At a TD Club meeting many years before his death, Coach Paul "Bear" Bryant told the following story, which was typical of the way he operated. I had just been named the new head coach at Alabama and was off in my old car down in South Alabama recruiting a prospect who was supposed to have been a pretty good player and I was 'havin' trouble finding the place. Getting hungry I spied an old cinder block building with a small sign out front that simply said "Restaurant." I pull up, go in and every head in the place turns to stare at me. Seems I'm the only white 'fella' in the place. But the food smelled good. So I skip a table and go up to a cement bar and sit. A big ole man in a tee shirt and cap comes over and says, "What do you need?" I told him I needed lunch and what did they have today? He says, "You probably won't like it here, today we're having chitlins, collared greens and black eyed peas with cornbread. I'll bet you don't even know what chitlins are, do you?" I looked him square in the eye and said, "I'm from Arkansas , I've probably eaten a mile of them. Sounds like I'm in the right place." They all smiled as he left to serve me up a big plate. When he comes back he says, "You ain't from around here then?" And I explain I'm the new football coach up in Tuscaloosa at the University and I'm here to find whatever that boy's name was and he says, yeah I've heard of him, he's supposed to be pretty good. And he gives me directions to the school so I can meet him and his coach. As I'm paying up to leave, I remember my manners and leave a tip, not too big to be flashy, but a good one and he told me lunch was on him, but I told him for a lunch that good, I felt I should pay. The big man asked me if I had a photograph or something he could hang up to show I'd been there. I was so new that I didn't have any yet. It really wasn't that big a thing back then to be asked for, but I took a napkin and wrote his name and address on it and told him I'd get him one. I met the kid I was 'lookin' for later that afternoon and I don't remember his name, but do remember I didn't think much of him when I met him. I had wasted a day, or so I thought. When I got back to Tuscaloosa late that night, I took that napkin from my shirt pocket and put it under my keys so I wouldn't forget it. Heck, back then I was excited that anybody would want a picture of me. And the next day we found a picture and I wrote on it, "Thanks for the best lunch I've ever had. Paul Bear Bryant." Now let's go a whole 'buncha' years down the road. Now we have black players at Alabama and I'm back down in that part of the country scouting an offensive lineman we sure needed. Well, he's got two friends going to Auburn and he tells me he's got his heart set on Auburn too, so I leave empty handed and go on to see some others while I'm down there. Two days later, I'm in my office in Tuscaloosa and the phone rings and it's this kid who just turned me down, and he says, "Coach, do you still want me at Alabama?" And I said, "Yes I sure do." And he says okay, he'll come. And I say, "Well son, what changed your mind?" And he said, "When my grandpa found out that I had a chance to play for you and said no, he pitched a fit and told me I wasn't going nowhere but Alabama , and wasn't playing for nobody but you. He thinks a lot of you and has ever since y'all met." Well, I didn't know his granddad from Adam's housecat so I asked him who his granddaddy was and he said, "You probly don't remember him, but you ate in his restaurant your first year at Alabama and you sent him a picture that he's had hung in that place ever since. That picture's his pride and joy and he still tells everybody about the day that Bear Bryant came in and had chitlins with him. My grandpa said that when you left there, he never expected you to remember him or to send him that picture, but you kept your word to him and to Grandpa, that's everything. He said you could teach me more than football and I had to play for a man like you, so I guess I'm going to." I was floored. But I learned that the lessons my mama taught me were always right. It don't cost nuthin' to be nice. It don't cost 'nuthin' to do the right thing most of the time, and it costs a lot to lose your good name by breakin' your word to someone. When I went back to sign that boy, I looked up his Grandpa and he's still running that place, but it looks a lot better now; and he didn't have chitlins that day, but he had some ribs that 'woulda' made Dreamland proud and I made sure I posed for a lot of pictures; and don't think I didn't leave some new ones for him, too, along with a signed football. I made it clear to all my assistants to keep this story and these lessons in mind when they're out on the road. And if you remember anything else from me, remember this - It really doesn't cost anything to be nice, and the rewards can be unimaginable. Coach Bryant was in the presence of these few gentlemen for only minutes, and he defined himself for life, to these gentlemen, as a nice man. Regardless of our profession, we do define ourselves by how we treat others, and how we behave in the presence of others, and most of the time, we have only minutes or seconds to leave a lasting impression - we can be rude, crude, arrogant, cantankerous, or we can be nice. Nice is always a better choice. I like what Stephen Grellet, French/American religious leader (1773-1855) said, "I expect to pass through the world but once. Any good therefore that I can do, or any kindness I can show to any creature, let me do it now. Let me not defer it, for I shall not pass this way again."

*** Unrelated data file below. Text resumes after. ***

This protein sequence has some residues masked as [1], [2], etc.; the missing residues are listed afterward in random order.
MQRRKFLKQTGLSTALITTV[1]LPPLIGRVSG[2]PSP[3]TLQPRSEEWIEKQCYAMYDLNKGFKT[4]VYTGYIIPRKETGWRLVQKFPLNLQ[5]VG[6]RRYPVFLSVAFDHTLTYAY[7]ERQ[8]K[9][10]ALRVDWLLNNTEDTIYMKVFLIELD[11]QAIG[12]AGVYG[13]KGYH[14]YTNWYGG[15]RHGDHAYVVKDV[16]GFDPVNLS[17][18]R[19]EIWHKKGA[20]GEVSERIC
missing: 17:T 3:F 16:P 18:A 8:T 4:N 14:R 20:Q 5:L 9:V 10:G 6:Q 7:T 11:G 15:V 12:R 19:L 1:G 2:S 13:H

New Store for Gene Long

Wayne
wbigham@flash.net
September 05, 2005
 
Hi Wayne, This is Gene Long. Sorry to hear about the loss. This would put a small smile on Floyd's face. I read your email. I knew that I would be working during the week so I went to the funeral home on Sunday to sign in and say hello. He wasn't there. They informed me that I was a month late. I came back and checked the date on the email then I read closely the email. Real sweet and nice guy. Always a smile., It seems we are now going to have to deal with this often. Your role in our lives seems more and more important. The thanks go out to you. I have moved my store to a new location in N. Richland Hills. It is at 6702 Davis Blvd. This is a couple of miles from the intersection of 26 (Grapevine Hwy) and 820. Just go north and we are on the right. I open the store each morning then go to State Farm to work till around 1pm. I come back to the store and stay till 6pm. I then go back to State Farm until 9pm. Mon till Friday. Saturday morning we open the shop (Loco Cycles) at 7:30am and have free breakfast until 10:30 am. We close at 4 pm on Saturday and we are closed on Sunday. Come by when you get the chance. This year is the 20th year of the toy run so if you can plan ahead to make it, come on. It will be on the 18th of Dec this year. That is the 3rd Sunday and it is for the Tarrant County Mental Health and mental retardation. Keep doing what you do best and my thoughts and love to you and your family. Gene Long